The Boy in the Striped Pajamas Summary
by John Boyne

The Boy in the Striped Pajamas book cover
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The Boy in the Striped Pajamas Summary

The Boy in the Striped Pajamas is a novel about Bruno, the young son of a Nazi officer, who befriends a Jewish boy named Shmuel during World War II.

  • Bruno’s family moves to a house in the countryside near Auschwitz, where Bruno’s father works. 
  • Through a fence, Bruno encounters a Jewish boy named Shmuel who is imprisoned in the concentration camp. The two boys become friends.
  • One day, Shmuel asks for Bruno’s help in finding his father. Bruno disguises himself as one of the prisoners and enters the camp.
  • The two boys are killed in the gas chambers.

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Introduction

The Boy in the Striped Pajamas is a fictional tale of the unlikeliest of friends: the son of a Nazi commandant and a Jewish concentration camp inmate. Written by John Boyne and published in 2006 by David Fickling Books, the story was made into a major motion picture in 2008.

The novel, set in Nazi Germany, begins when nine-year-old Bruno and his family must move from their lovely home in Berlin to a new house in an unfamiliar place called "Out-With." Tempted to explore his new environment, Bruno is told that there are certain places that are "Out Of Bounds At All Times And No Exceptions." Unable to fight his adventuresome spirit, however, Bruno ventures forth into the unknown one afternoon.

Bruno comes upon a fence that he follows until he sees a young boy sitting on the other side of the fence. The shoeless boy is wearing striped pajamas and a cloth cap. Bruno also notices that the boy is wearing an armband with a star on it. Bruno makes fast friends with the boy, Shmuel, and they quickly discover that they share the same birthday. The boys discuss their families and where they are from. At the end of their first meeting, Bruno asks Shmuel why there are so many people on his side of the fence and what they are doing there. A few days later, Bruno's father has dinner guests; the man's name is "the Fury" and his date is called Eva. Bruno instantly dislikes the couple. Bruno's sister Gretel, whom he refers to as "the Hopeless Case," is smitten by the man and tries hard to impress him and his lady friend. Bruno, however, is disgusted by his sister's behavior and her budding romance with a young soldier.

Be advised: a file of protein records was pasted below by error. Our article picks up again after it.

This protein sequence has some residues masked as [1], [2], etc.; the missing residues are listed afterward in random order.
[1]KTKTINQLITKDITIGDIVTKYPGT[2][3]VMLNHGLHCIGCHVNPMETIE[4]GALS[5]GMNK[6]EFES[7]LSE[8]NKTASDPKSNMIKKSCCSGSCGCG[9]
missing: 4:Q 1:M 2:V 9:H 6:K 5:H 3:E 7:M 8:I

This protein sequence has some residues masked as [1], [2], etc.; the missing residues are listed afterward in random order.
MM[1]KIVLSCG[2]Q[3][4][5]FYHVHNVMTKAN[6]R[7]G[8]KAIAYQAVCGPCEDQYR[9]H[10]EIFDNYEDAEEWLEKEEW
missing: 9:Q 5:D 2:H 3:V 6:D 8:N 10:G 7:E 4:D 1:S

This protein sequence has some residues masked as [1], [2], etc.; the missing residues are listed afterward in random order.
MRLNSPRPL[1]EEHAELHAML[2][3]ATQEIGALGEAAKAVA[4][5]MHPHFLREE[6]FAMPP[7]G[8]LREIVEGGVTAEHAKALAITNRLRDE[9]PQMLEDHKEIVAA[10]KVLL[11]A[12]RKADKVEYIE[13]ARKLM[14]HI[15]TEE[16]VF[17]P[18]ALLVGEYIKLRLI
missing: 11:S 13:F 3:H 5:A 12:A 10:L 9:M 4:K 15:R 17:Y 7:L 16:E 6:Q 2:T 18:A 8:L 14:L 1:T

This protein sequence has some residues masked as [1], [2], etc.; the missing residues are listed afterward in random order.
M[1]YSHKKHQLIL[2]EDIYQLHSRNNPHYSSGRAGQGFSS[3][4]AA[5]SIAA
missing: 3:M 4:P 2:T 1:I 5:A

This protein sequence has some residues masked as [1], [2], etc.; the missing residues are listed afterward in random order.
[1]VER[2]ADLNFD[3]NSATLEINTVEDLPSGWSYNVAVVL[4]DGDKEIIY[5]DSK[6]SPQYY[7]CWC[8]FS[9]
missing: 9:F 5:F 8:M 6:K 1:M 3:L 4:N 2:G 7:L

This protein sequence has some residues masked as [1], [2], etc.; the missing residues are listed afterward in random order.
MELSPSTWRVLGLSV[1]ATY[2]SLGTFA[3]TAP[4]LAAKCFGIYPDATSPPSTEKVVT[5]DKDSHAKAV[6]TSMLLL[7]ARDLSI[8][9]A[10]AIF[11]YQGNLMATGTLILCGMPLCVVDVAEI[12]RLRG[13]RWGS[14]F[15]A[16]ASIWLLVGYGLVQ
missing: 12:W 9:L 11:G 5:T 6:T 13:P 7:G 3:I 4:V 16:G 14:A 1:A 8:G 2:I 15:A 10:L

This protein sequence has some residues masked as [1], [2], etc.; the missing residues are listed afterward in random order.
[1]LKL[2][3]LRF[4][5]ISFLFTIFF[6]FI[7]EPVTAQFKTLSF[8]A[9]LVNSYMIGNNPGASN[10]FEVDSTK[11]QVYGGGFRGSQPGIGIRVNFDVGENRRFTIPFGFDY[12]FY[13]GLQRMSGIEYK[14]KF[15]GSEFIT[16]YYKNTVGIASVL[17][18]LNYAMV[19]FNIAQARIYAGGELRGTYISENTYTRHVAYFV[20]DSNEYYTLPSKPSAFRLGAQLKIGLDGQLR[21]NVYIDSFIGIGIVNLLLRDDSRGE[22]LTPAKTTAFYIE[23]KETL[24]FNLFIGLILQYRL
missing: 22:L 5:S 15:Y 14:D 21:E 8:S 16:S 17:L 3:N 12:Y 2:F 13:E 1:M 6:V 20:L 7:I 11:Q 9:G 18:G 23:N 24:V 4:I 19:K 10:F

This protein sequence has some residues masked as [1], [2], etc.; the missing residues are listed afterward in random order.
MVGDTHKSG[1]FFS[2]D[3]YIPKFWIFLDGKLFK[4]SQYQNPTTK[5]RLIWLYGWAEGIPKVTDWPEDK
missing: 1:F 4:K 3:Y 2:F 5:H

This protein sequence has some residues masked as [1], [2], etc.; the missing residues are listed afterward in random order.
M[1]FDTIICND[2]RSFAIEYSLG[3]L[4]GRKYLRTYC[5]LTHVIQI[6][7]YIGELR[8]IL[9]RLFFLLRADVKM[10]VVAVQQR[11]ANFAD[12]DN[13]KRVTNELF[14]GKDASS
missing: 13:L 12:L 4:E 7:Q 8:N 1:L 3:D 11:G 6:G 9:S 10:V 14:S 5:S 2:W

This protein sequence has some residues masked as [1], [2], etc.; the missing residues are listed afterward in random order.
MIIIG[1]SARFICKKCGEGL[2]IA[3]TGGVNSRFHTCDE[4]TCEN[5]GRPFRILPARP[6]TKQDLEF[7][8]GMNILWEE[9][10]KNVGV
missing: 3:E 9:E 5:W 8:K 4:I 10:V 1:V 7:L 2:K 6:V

Much like Bruno hears "Auschwitz" as "Out-With," he also incorrectly hears "the Führer" as "the Fury." Boyne masterfully tells the story from Bruno's perspective; it is clear that the innocence of Bruno's childhood remains intact despite the fact that he is living on the periphery of a death camp and has met Adolf Hitler.

Bruno continues to explore the woods near his house and often finds himself at the fence spending time with Shmuel. Bruno brings him food, and the friends lament the fact that they cannot explore together or play a game of football. Shmuel confides in Bruno that he is unable to find his father and he is worried. Bruno vows to help Shmuel look for his father; to that end, Shmuel promises to get Bruno some pajamas so that he will blend in on his side of the fence.

One fateful day, Bruno sheds his clothes, dons the pajamas, and sneaks onto Shmuel's side of the fence. As the boys search for Shmuel's father, the soldiers herd the prisoners, Bruno among them, into the gas chambers where they meet their untimely death hand in hand.

The Boy in the Striped Pajamas explores the beauty of a child's innocence in a time of war, the common desire we all have for friendship, and the fences—both literal and figurative—that we must all navigate and choose whether or not to break down.

Summary

The Boy in the Striped Pajamas is a story about childhood innocence, friendship, and the importance of breaking down the fences we put up around ourselves.

The novel is told from the perspective of nine-year-old Bruno, the son of a Nazi commandant. Bruno arrives home from school one day to find the family's maid packing their things. Unbeknownst to Bruno, his father has been selected to oversee operations at Auschwitz (which Bruno hears as "Out-With") and the family...

(The entire section is 2,776 words.)